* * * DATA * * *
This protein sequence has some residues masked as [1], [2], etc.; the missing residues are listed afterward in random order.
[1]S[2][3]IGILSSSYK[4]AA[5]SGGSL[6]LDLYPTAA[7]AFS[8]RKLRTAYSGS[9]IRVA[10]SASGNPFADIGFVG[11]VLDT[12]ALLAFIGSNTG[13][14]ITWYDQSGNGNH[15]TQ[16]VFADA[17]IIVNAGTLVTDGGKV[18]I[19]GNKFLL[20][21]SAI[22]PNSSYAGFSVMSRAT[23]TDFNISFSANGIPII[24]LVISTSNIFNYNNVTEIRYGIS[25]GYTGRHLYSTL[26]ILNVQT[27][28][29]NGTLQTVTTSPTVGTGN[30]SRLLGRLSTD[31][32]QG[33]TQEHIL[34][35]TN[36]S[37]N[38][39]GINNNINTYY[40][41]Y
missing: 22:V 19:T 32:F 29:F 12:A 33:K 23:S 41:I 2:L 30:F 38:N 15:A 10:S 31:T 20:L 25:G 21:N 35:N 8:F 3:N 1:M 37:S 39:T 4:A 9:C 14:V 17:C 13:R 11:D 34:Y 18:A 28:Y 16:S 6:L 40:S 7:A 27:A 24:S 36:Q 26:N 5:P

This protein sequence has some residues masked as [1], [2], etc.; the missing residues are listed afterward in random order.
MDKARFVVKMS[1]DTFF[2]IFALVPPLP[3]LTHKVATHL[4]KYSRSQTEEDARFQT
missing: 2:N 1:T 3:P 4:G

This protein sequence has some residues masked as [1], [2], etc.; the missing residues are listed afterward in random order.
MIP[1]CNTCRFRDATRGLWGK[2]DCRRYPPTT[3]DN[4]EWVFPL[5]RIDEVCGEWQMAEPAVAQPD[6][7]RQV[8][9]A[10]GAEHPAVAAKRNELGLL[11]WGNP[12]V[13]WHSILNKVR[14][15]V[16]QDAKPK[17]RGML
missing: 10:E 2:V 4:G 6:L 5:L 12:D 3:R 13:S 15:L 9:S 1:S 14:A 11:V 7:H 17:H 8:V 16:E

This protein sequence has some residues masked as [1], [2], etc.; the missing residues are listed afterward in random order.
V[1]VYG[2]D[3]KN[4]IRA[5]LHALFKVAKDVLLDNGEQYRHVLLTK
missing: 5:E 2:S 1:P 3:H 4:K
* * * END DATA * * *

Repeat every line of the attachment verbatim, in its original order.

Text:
This protein sequence has some residues masked as [1], [2], etc.; the missing residues are listed afterward in random order.
[1]S[2][3]IGILSSSYK[4]AA[5]SGGSL[6]LDLYPTAA[7]AFS[8]RKLRTAYSGS[9]IRVA[10]SASGNPFADIGFVG[11]VLDT[12]ALLAFIGSNTG[13][14]ITWYDQSGNGNH[15]TQ[16]VFADA[17]IIVNAGTLVTDGGKV[18]I[19]GNKFLL[20][21]SAI[22]PNSSYAGFSVMSRAT[23]TDFNISFSANGIPII[24]LVISTSNIFNYNNVTEIRYGIS[25]GYTGRHLYSTL[26]ILNVQT[27][28][29]NGTLQTVTTSPTVGTGN[30]SRLLGRLSTD[31][32]QG[33]TQEHIL[34][35]TN[36]S[37]N[38][39]GINNNINTYY[40][41]Y
missing: 22:V 19:T 32:F 29:F 12:A 33:K 23:S 41:I 2:L 30:F 38:N 15:A 10:S 31:T 20:L 25:G 21:N 35:N 8:F 3:N 1:M 37:S 39:T 4:A 9:C 14:V 17:C 13:R 11:D 34:Y 18:A 28:Y 16:S 6:L 40:S 7:A 27:A 24:S 36:Q 26:N 5:P

This protein sequence has some residues masked as [1], [2], etc.; the missing residues are listed afterward in random order.
MDKARFVVKMS[1]DTFF[2]IFALVPPLP[3]LTHKVATHL[4]KYSRSQTEEDARFQT
missing: 2:N 1:T 3:P 4:G

This protein sequence has some residues masked as [1], [2], etc.; the missing residues are listed afterward in random order.
MIP[1]CNTCRFRDATRGLWGK[2]DCRRYPPTT[3]DN[4]EWVFPL[5]RIDEVCGEWQMAEPAVAQPD[6][7]RQV[8][9]A[10]GAEHPAVAAKRNELGLL[11]WGNP[12]V[13]WHSILNKVR[14][15]V[16]QDAKPK[17]RGML
missing: 10:E 2:V 4:G 6:L 5:L 12:D 3:R 13:S 15:L 9:S 1:S 14:A 11:V 7:H 17:H 8:V 16:E

This protein sequence has some residues masked as [1], [2], etc.; the missing residues are listed afterward in random order.
V[1]VYG[2]D[3]KN[4]IRA[5]LHALFKVAKDVLLDNGEQYRHVLLTK
missing: 5:E 2:S 1:P 3:H 4:K